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This issue of the Mercer Law Review was stimulated in part by a concern expressed by some federal judges that federal judicial independence is at risk. For example, the Committee on the Judicial Branch of the United States Judicial Conference expressed its hope that the symposium and other efforts will "address the concerns of judges about the protections afforded to them individually and to the Judiciary as an institution."' The Committee emphasized that those concerns "extend beyond the salary and tenure guarantees of the Constitution."' To many judges they also involve legislative and executive intervention into the operation of the judicial branch and the expansion of federal jurisdiction and workload. This paper addresses these concerns from a perspective gained by working within the federal judicial system.

Our purpose is to establish the validity or at least the plausibility of the following seven claims:

  1. "Judicial independence" is an umbrella term covering several partially overlapping categories of activity within the judicial role and judicial branch organization: decisional, personal, procedural, and administrative.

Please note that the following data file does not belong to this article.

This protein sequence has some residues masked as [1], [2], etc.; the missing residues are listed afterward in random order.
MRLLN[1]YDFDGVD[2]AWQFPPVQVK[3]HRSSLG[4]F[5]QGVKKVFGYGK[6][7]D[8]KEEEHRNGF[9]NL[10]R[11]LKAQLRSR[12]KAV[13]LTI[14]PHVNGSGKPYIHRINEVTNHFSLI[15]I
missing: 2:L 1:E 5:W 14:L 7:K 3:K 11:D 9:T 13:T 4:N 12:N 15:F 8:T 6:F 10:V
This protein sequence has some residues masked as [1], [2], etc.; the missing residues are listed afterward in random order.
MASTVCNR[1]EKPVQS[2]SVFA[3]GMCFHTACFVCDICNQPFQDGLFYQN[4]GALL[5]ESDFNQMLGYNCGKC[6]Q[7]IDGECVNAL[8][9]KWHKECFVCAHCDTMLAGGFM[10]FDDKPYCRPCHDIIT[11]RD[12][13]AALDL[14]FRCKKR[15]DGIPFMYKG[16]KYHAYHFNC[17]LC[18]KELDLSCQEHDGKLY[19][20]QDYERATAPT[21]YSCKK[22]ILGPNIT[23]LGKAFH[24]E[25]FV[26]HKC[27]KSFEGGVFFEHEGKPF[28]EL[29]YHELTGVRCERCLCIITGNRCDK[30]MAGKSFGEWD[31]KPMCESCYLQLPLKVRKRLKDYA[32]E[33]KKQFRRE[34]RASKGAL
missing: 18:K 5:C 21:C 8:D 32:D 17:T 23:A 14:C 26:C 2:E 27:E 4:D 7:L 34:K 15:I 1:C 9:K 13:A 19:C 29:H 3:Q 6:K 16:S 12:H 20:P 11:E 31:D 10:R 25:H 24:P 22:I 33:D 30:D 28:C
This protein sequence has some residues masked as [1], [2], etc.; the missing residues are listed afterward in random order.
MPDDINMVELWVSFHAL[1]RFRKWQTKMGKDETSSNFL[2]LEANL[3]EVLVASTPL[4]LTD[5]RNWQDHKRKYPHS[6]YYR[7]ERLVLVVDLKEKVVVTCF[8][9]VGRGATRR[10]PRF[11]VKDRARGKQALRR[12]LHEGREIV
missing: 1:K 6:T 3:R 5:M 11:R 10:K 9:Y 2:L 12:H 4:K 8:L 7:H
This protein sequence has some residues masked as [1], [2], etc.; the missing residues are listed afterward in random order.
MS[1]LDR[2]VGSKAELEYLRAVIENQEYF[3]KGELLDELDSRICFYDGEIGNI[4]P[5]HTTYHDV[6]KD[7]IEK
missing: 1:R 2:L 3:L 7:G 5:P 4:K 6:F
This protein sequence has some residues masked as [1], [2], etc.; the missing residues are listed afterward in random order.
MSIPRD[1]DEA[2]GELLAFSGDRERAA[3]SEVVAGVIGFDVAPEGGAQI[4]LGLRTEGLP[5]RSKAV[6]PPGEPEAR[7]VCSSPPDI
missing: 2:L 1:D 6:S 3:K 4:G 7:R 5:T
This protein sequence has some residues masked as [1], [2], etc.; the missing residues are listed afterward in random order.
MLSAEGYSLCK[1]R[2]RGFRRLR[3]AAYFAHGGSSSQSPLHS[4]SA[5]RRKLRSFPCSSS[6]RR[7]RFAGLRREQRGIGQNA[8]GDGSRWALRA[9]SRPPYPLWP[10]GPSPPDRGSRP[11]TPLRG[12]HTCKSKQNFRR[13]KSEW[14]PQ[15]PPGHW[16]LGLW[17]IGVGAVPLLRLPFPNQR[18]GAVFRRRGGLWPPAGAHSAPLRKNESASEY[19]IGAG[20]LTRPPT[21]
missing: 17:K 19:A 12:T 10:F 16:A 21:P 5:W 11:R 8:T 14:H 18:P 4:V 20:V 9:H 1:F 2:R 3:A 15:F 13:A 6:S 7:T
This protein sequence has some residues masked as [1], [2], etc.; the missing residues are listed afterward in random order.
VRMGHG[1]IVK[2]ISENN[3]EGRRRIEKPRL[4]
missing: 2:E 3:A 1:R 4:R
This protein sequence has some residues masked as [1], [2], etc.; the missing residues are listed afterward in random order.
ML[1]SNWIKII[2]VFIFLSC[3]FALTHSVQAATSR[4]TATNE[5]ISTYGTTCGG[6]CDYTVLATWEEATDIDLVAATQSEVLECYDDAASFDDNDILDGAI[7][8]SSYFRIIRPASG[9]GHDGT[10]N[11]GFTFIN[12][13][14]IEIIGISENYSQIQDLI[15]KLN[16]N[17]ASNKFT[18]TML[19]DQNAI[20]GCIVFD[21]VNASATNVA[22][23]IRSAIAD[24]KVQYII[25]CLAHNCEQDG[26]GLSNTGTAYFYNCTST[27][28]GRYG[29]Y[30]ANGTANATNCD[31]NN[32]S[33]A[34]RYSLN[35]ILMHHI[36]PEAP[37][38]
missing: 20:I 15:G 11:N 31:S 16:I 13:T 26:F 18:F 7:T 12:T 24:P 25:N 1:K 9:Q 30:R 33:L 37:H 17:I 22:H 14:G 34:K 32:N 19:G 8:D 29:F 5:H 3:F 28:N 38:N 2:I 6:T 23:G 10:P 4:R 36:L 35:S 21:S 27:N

2. Decisional independence is the sine qua non of the judicial function.
  3. Federal judges do not now generally believe that their decisional independence is directly threatened from within or from outside of the judicial branch.
  4. Some federal judges are concerned that their procedural and administrative independence are threatened by legislation and executive intervention.
  5. The argument that administrative independence is a necessary condition for the exercise of decisional independence is a forceful one, but support for it comes from sources other than the text of the Constitution or the history of federal judicial administration.
  6. Concern over loss of administrative and procedural independence flows from the widespread perception within the judicial branch that federal jurisdiction and workload have grown so large that the historical prestige and quality of the federal bench are at risk.
  7. Efforts by the judicial branch to sustain or increase its administrative and procedural independence is enhanced by internal organization that emphasizes and displays strong within-branch accountability.

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